4 Things You Need to Know About Thatching
At Lawn A Mat, we’ve been making lawns beautiful in Bergen & Passaic Counties in New Jersey and Orange & Rockland Counties in New York since 1961. We’ve done thousands of lawns in these areas.
What is Thatch?
Thatch is a tightly bound layer of dead grass, including leaves, stems and roots that builds up on the soil surface at the base of the living grass of a lawn.
Your lawn needs up to 1/2” of thatch because it’s a beneficial part of your lawn’s ecosystem since it provides many necessary biological functions.
Excessive thatch (over ½ “ thick) creates a favorable environment for pests and disease. It is also unfavorable for grass roots since it makes it harder for nutrients to reach them.
What Causes Thatch Build Up?
Thatch problems are due to a combination of biological, cultural, and environmental factors. Cultural practices can have a big impact on thatch.
Heavy nitrogen fertilizer applications or over watering frequently contribute to thatch because they cause the lawn to grow excessively fast. Avoid over fertilizing and over watering. Use a slow release, granular fertilizer like the one used by Lawn-A-Mat uses as part of the Greenskeeper Program.
Despite popular belief, short clippings dropped on the lawn after mowing are not the cause of thatch buildup. Clippings are very high in water content and breakdown rapidly when returned to lawns after mowing, assuming lawns are mowed on a regular basis and not more than 1/3 of the grass blade is removed.
What is De-Thatching?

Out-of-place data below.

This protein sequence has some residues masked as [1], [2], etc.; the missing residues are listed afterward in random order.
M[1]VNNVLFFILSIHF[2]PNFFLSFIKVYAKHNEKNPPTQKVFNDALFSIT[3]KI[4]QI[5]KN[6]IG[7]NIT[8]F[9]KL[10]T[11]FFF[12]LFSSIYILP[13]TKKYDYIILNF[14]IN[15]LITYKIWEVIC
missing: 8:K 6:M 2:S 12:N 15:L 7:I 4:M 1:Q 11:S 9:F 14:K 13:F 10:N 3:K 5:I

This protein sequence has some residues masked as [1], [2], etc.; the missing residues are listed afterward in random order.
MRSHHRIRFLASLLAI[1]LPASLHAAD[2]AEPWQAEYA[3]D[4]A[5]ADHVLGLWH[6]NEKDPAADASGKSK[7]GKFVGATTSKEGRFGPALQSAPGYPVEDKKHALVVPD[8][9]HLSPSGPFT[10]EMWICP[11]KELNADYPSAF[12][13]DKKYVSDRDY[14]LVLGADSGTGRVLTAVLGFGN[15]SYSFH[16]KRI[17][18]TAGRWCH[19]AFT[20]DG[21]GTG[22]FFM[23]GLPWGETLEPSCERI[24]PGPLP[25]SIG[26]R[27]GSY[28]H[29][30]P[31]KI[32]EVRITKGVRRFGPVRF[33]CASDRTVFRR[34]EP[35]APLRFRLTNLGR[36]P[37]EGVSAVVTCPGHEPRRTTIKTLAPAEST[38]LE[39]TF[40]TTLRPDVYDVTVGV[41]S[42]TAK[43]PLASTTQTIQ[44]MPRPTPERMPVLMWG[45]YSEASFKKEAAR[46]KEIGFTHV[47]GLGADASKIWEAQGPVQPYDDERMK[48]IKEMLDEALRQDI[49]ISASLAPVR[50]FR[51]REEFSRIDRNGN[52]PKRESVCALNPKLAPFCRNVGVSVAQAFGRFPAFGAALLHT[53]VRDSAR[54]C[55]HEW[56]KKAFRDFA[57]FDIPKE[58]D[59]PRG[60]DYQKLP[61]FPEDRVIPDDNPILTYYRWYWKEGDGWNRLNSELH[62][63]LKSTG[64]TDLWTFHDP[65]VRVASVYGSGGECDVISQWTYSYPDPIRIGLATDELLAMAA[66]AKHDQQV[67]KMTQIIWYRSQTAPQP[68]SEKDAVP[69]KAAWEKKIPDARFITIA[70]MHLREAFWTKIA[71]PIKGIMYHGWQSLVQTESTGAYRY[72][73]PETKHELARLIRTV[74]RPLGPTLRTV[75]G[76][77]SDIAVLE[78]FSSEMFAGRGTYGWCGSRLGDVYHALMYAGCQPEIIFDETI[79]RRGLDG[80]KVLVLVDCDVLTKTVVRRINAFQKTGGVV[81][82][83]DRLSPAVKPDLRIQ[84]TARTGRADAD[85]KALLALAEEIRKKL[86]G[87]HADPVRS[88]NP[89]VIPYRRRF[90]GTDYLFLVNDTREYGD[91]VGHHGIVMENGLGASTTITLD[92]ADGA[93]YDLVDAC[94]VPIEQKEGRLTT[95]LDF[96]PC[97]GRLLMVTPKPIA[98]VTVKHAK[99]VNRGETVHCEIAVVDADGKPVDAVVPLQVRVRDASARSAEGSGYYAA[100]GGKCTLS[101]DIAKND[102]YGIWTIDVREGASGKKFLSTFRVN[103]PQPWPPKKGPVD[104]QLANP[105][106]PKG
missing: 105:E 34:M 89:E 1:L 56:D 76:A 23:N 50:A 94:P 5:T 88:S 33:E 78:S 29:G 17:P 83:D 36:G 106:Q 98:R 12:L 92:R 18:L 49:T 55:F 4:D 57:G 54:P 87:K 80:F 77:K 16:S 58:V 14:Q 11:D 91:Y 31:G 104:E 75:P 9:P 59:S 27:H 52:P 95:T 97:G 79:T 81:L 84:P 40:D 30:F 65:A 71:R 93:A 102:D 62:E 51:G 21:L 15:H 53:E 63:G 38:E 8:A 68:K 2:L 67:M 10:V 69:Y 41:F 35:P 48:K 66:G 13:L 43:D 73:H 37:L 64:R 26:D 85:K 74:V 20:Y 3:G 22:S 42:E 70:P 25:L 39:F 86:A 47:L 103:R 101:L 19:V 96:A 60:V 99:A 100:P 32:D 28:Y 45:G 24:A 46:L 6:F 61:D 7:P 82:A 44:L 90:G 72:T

De-Thatching is the action of removing thatch. This is done with either a de-thatcher or vertical mower. Mechanical thatching is very destructive to the roots because if there is a thatch buildup, grass roots will be in the thatch layer and not in the soil, so plants will tear out easily. Over seeding is usually required afterwards.
When Is the Best Time to De-Thatch?
The best to de-thatch is in late August. This will provide optimum reseeding timing. De-thatching done in the spring as part of clean up should be avoided because the turf grass is dormant and will be damaged. If damage occurs from thatching, seeding may not be possible due to the impending pre-emergent application.
Warning: De-thatching should not be used as a method of Spring cleaning unless the process is being done to remove an overly thick thatch layer and, should never be done in shady areas. Damage to your lawn will result if de-thatching is done if it is not necessary.
If you have any questions, please don’t hesitate to call us at (201) 891-4131 or (845) 986-8836